Monthly Archives: December 2015

Cycling through a warm autumn, and dreaming of spring.

It’s mid December, and yesterday I got in another 50+ mile ride. It’s not unusual to get in a December ride, but having the weather to allow longer rides is unusual. Of course whenever the high temperature goes below 40 degrees, it’s very hard to ride any serious distances, and since it’s getting dark and cold about the time I leave work, getting weekday rides in is also very hard. Yet this year I’ve managed to get through November and into December while riding good distances on the weekends with my cycling friends. I see no benefit to climate change, but while the daytime high temperature on Saturday hovered around 70 degrees, it was too good a day to waste indoors.

Every December, my friend Ron wraps himself up, gets on the bike, and cycles over 25 miles from his home to Mount Vernon, where he picks up the latest christmas tree ornament from George Washington’s estate. The round trip is over 50 miles, and usually cold. Not so today, so in the holiday spirit, 5 of us joined him on the ride. Eric, Rita, Tony, Matt and I made it an adventure, including stops for coffee in Old Town Alexandria, and Lunch at Mr. Smith’s in Georgetown under the Whitehurst Freeway by the Potomac waterfront.


This was among the best of times, because we had the perfect combination of social and unhurried riding, perfect weather, and a goal at our destination.  Every bike ride is different. Some are fast and competitive, some are challenging, and some are explorations, but this was simply what I call a ride for the soul. No pressure, nobody gets dropped. Everyone just enjoys the company and rides for the pure enjoyment of moving and sharing the day with others. This autumn has been full of such rides. Fall riding is usually dominated by the scenery and complicated by the chill, but they also tend to have the unhurried flavor of riding for the sake of enjoyment.  Usually in the fall you’re in fairly good condition coming out of a busy summer and having made the most of your event rides in September and early October.  Some riders hang up their bikes at this time of year, but if you can get the right clothes and some friends to join you, these can be memorable times to ride.

One of the reasons I’m enjoying this time stems from an impulse buy I made back in September. It’s a Cannondale CAAD 12 bicycle.  The color was unexpectedly bright, and since it’s a day glow color as if it was radioactive, it named itself – “The Nuke”.  This is an aluminum framed bicycle, but it weighs the same or perhaps slightly less than the red Orbea Onix bicycle you’ll see pictured in many of my past posts. I’d been enjoying the Orbea since 2010, and when I ordered the CAAD 12 it was just to get a bicycle that was different in fit and feel, which would also allow me to customize the Orbea to be geared for hill climbing. While aluminum bicycles are often taken to be hard riding frames, this one is surprisingly comfortable.  Experimentation with Carbon Fiber frames has allowed designers to make custom tube shapes that actually make an aluminum bicycle much more comfortable, and given that I ride the Cannondale with a slightly wider tire (23 mm to 25 mm) at a slightly lower pressure than before, it does tend to smooth out any differences I might have felt between the frame types.  The CAAD 12 has a mid range double crankset (52/36) Shimano Ultegra components, including brakes, and internal cable routing. All for much less than a similar carbon fiber framed bike.  A carbon bike at the price point I bought the CAAD 12 at would have lesser components, and I think that it’s an incredible value for the price.  Now that I have several hundred miles on it in a variety of conditions including steep climbs, I can report that the bike is a worthy competitor for a carbon bike at that price point. It’s quick, responsive and smooth, and I think it is great for an enthusiast as well as a racer. In any event, I’m really enjoying the bike.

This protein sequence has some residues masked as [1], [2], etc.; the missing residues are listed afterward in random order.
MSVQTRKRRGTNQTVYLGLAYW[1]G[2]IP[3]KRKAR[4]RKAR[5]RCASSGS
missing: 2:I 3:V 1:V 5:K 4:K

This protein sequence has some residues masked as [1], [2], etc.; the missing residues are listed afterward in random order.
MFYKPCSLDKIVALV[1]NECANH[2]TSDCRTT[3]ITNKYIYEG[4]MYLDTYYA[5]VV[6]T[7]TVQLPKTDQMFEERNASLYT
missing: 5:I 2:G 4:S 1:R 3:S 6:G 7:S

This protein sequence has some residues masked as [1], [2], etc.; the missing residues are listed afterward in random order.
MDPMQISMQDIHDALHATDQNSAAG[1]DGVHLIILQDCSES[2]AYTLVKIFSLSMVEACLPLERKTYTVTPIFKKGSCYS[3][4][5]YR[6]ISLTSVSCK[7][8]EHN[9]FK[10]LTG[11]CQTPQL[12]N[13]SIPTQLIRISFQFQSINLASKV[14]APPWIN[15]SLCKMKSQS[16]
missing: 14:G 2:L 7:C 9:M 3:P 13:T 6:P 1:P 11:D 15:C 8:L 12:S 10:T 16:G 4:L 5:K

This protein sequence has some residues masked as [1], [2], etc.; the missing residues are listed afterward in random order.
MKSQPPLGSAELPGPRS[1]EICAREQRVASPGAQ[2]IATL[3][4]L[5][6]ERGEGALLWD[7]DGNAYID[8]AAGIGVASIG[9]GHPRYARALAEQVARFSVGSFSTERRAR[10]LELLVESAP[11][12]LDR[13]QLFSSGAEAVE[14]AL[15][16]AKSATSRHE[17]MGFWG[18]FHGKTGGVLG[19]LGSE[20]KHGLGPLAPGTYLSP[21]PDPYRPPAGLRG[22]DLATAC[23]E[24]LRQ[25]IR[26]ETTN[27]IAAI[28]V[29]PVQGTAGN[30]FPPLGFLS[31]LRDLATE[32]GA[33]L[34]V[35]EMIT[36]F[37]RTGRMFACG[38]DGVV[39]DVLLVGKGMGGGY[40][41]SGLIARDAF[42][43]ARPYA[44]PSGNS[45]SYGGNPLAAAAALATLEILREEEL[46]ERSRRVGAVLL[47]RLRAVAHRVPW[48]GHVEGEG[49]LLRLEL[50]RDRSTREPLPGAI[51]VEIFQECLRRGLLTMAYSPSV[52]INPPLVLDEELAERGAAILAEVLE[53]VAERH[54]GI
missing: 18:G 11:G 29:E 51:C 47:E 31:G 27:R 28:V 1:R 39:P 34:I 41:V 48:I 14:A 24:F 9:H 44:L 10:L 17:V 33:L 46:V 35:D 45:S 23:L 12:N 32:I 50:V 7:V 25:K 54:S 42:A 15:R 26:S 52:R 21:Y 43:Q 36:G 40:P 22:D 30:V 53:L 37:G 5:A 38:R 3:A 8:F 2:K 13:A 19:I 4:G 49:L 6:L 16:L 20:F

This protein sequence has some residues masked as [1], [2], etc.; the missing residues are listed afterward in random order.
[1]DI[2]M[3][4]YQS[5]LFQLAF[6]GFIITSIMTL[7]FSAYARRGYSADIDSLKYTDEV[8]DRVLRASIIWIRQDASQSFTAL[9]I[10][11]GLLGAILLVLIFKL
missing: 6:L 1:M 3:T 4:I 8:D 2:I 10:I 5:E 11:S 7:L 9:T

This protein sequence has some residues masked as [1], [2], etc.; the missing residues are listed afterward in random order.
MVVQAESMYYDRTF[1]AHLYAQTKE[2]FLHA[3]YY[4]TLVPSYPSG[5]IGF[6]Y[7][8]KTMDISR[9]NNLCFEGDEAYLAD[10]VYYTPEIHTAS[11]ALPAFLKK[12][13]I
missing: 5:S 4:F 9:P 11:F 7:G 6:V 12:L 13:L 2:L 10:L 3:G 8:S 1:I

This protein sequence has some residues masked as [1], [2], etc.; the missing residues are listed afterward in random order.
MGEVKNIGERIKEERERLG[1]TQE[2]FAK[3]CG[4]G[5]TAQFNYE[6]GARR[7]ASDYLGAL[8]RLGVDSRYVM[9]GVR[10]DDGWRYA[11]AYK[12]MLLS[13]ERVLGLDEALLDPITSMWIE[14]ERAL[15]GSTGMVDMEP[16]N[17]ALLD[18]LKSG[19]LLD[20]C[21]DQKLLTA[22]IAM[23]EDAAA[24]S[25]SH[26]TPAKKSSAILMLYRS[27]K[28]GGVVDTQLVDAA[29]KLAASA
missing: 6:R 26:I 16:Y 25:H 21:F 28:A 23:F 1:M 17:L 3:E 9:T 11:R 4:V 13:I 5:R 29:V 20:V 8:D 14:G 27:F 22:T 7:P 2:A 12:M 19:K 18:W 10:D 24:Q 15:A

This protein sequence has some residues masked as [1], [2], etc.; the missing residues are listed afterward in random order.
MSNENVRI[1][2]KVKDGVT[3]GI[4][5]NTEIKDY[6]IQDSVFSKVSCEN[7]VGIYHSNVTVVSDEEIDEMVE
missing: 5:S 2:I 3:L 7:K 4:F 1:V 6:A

Even though it’s unusually warm as I write this, it’s still December. That means it’s time to look ahead to events in the spring.  This is the best time to sign up for spring events, when the price is lowest. So far I’ve signed up for my usual first century of the year, the 6 Pillars Century, and a challenge ride – Storming of Thunder Ridge.  Usually, these are cold days and signing up for rides helps you dream of spring – but on a day that feels like spring, they’re a different kind of inspiration.  While I’m riding on these weekends, I’m not only thinking ahead, I’m enjoying my rides as I do.  It doesn’t get any better.  It won’t stay warm for long, but while I’m riding and signing up for spring rides, I feel a lot more connected to the bike than I normally do this time of year. I’m hoping for a short winter!